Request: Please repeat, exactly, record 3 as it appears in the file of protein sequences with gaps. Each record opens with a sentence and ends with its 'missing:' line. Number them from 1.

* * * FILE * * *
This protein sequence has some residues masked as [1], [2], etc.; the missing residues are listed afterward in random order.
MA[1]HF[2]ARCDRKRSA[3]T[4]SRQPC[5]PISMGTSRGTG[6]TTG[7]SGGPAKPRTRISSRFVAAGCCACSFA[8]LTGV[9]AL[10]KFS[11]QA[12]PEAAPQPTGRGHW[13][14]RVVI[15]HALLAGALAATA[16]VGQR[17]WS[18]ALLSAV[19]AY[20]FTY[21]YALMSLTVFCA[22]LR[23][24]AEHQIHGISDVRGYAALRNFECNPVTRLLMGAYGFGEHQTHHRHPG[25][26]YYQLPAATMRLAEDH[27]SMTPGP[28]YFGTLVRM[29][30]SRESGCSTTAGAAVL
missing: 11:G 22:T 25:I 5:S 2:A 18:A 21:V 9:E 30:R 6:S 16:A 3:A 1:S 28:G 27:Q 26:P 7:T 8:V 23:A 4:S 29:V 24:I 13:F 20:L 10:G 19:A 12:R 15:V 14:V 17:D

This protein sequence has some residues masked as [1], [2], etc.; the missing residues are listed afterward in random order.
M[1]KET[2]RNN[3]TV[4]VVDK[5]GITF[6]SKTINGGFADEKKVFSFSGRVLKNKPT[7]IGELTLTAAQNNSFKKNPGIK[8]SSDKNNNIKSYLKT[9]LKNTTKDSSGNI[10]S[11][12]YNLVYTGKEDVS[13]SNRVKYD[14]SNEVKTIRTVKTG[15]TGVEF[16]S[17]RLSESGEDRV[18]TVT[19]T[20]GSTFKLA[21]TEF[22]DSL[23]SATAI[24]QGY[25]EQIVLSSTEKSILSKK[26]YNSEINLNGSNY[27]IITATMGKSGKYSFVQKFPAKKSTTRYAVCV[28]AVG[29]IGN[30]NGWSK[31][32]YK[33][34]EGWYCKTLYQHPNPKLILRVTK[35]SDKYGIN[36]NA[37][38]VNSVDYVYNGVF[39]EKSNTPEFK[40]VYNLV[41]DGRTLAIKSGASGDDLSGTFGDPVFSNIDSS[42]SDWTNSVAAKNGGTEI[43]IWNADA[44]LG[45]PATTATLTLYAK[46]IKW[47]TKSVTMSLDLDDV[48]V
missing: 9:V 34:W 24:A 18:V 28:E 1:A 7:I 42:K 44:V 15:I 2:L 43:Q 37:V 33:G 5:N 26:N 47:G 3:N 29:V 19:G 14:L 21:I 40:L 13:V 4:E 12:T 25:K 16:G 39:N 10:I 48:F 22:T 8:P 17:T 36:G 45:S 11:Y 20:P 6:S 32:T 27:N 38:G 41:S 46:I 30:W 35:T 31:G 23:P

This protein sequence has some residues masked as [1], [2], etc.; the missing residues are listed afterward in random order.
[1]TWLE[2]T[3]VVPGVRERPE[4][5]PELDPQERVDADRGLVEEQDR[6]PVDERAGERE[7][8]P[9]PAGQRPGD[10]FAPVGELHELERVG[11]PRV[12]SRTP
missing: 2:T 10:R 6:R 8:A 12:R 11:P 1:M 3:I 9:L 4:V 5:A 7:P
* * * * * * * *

This protein sequence has some residues masked as [1], [2], etc.; the missing residues are listed afterward in random order.
[1]TWLE[2]T[3]VVPGVRERPE[4][5]PELDPQERVDADRGLVEEQDR[6]PVDERAGERE[7][8]P[9]PAGQRPGD[10]FAPVGELHELERVG[11]PRV[12]SRTP
missing: 2:T 10:R 6:R 8:A 12:R 11:P 1:M 3:I 9:L 4:V 5:A 7:P